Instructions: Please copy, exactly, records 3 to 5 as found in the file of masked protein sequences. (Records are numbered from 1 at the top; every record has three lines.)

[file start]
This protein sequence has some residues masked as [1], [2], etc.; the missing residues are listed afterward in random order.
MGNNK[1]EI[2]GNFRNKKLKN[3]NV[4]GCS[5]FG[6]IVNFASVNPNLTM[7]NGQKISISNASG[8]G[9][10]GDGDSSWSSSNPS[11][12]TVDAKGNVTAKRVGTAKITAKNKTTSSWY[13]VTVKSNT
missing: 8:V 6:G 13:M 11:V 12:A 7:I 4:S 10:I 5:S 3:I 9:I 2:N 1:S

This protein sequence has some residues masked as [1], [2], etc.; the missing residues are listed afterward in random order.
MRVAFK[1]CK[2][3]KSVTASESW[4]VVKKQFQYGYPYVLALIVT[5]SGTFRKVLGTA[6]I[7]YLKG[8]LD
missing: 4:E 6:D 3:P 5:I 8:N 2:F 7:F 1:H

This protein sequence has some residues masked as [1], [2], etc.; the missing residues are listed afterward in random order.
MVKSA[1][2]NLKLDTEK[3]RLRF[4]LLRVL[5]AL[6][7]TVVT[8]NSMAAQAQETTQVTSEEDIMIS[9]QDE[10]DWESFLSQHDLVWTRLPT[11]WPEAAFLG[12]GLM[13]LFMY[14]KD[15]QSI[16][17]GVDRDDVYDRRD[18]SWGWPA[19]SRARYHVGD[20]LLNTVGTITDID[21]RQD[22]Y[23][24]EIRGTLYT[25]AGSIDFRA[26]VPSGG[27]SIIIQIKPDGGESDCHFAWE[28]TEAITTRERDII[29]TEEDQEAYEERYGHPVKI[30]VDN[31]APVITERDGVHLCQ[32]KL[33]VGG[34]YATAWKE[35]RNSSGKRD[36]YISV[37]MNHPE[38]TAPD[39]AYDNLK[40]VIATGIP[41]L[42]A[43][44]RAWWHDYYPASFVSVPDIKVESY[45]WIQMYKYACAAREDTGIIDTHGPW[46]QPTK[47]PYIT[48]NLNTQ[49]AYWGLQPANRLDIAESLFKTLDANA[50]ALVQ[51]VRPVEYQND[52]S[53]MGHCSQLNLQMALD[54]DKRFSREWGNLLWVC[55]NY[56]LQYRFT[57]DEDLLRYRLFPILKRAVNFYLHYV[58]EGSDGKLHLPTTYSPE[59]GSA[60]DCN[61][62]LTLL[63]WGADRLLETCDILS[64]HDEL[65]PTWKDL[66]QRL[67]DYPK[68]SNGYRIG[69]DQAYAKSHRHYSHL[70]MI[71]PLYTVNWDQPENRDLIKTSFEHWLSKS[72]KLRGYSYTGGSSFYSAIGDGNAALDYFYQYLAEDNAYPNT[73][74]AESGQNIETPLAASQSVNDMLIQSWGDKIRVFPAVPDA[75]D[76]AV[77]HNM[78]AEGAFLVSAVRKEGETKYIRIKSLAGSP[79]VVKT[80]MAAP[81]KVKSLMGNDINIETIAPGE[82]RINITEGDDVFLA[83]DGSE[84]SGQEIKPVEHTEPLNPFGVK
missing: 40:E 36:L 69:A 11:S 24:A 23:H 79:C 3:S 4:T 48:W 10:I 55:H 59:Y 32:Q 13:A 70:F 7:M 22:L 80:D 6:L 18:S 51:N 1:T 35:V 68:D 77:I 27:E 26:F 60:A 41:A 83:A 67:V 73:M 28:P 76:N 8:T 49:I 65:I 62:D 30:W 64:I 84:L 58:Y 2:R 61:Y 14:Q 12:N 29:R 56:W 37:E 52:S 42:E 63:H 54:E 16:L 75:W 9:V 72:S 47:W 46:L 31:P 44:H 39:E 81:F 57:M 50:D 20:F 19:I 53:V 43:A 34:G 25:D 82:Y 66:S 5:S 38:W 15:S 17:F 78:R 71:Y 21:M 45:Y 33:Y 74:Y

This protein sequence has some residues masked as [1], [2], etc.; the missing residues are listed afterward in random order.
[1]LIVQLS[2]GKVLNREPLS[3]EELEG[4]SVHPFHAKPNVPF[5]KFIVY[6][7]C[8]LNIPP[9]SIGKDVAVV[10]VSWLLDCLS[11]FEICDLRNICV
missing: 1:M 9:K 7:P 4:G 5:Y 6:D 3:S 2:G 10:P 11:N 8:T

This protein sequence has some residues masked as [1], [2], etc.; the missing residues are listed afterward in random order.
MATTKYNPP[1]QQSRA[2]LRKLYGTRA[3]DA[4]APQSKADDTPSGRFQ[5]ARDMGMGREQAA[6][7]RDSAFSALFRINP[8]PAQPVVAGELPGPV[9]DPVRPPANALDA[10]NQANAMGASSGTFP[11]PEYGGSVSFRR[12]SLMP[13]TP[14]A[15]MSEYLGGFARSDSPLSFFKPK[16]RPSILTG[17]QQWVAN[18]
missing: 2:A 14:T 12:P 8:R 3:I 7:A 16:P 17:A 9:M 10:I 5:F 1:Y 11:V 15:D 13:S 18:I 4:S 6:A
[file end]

This protein sequence has some residues masked as [1], [2], etc.; the missing residues are listed afterward in random order.
MVKSA[1][2]NLKLDTEK[3]RLRF[4]LLRVL[5]AL[6][7]TVVT[8]NSMAAQAQETTQVTSEEDIMIS[9]QDE[10]DWESFLSQHDLVWTRLPT[11]WPEAAFLG[12]GLM[13]LFMY[14]KD[15]QSI[16][17]GVDRDDVYDRRD[18]SWGWPA[19]SRARYHVGD[20]LLNTVGTITDID[21]RQD[22]Y[23][24]EIRGTLYT[25]AGSIDFRA[26]VPSGG[27]SIIIQIKPDGGESDCHFAWE[28]TEAITTRERDII[29]TEEDQEAYEERYGHPVKI[30]VDN[31]APVITERDGVHLCQ[32]KL[33]VGG[34]YATAWKE[35]RNSSGKRD[36]YISV[37]MNHPE[38]TAPD[39]AYDNLK[40]VIATGIP[41]L[42]A[43][44]RAWWHDYYPASFVSVPDIKVESY[45]WIQMYKYACAAREDTGIIDTHGPW[46]QPTK[47]PYIT[48]NLNTQ[49]AYWGLQPANRLDIAESLFKTLDANA[50]ALVQ[51]VRPVEYQND[52]S[53]MGHCSQLNLQMALD[54]DKRFSREWGNLLWVC[55]NY[56]LQYRFT[57]DEDLLRYRLFPILKRAVNFYLHYV[58]EGSDGKLHLPTTYSPE[59]GSA[60]DCN[61][62]LTLL[63]WGADRLLETCDILS[64]HDEL[65]PTWKDL[66]QRL[67]DYPK[68]SNGYRIG[69]DQAYAKSHRHYSHL[70]MI[71]PLYTVNWDQPENRDLIKTSFEHWLSKS[72]KLRGYSYTGGSSFYSAIGDGNAALDYFYQYLAEDNAYPNT[73][74]AESGQNIETPLAASQSVNDMLIQSWGDKIRVFPAVPDA[75]D[76]AV[77]HNM[78]AEGAFLVSAVRKEGETKYIRIKSLAGSP[79]VVKT[80]MAAP[81]KVKSLMGNDINIETIAPGE[82]RINITEGDDVFLA[83]DGSE[84]SGQEIKPVEHTEPLNPFGVK
missing: 40:E 36:L 69:A 11:S 24:A 23:H 79:C 3:S 4:T 48:W 10:I 55:H 59:Y 32:Q 13:A 70:F 7:M 22:L 80:D 6:L 18:S 51:N 1:T 35:V 68:D 77:I 27:E 26:F 60:A 41:A 83:A 67:V 73:M 28:P 76:N 8:T 49:I 65:I 62:D 30:W 64:I 84:L 58:Y 2:R 61:Y 14:Q 12:N 29:R 56:W 37:E 52:S 42:E 63:H 54:E 16:L 75:W 9:V 72:S 47:W 46:L 31:P 44:H 39:E 81:F 57:M 50:D 20:F 19:I 53:V 43:A 34:G 25:D 82:Y 66:S 5:S 38:W 15:S 17:F 78:R 71:Y 21:M 45:Y 33:Y 74:Y

This protein sequence has some residues masked as [1], [2], etc.; the missing residues are listed afterward in random order.
[1]LIVQLS[2]GKVLNREPLS[3]EELEG[4]SVHPFHAKPNVPF[5]KFIVY[6][7]C[8]LNIPP[9]SIGKDVAVV[10]VSWLLDCLS[11]FEICDLRNICV
missing: 1:M 9:K 7:P 4:G 5:Y 6:D 3:S 2:G 10:P 11:N 8:T

This protein sequence has some residues masked as [1], [2], etc.; the missing residues are listed afterward in random order.
MATTKYNPP[1]QQSRA[2]LRKLYGTRA[3]DA[4]APQSKADDTPSGRFQ[5]ARDMGMGREQAA[6][7]RDSAFSALFRINP[8]PAQPVVAGELPGPV[9]DPVRPPANALDA[10]NQANAMGASSGTFP[11]PEYGGSVSFRR[12]SLMP[13]TP[14]A[15]MSEYLGGFARSDSPLSFFKPK[16]RPSILTG[17]QQWVAN[18]
missing: 2:A 14:T 12:P 8:R 3:I 7:A 16:P 17:A 9:M 10:I 5:F 1:Y 11:V 15:D 13:S 18:I 4:S 6:A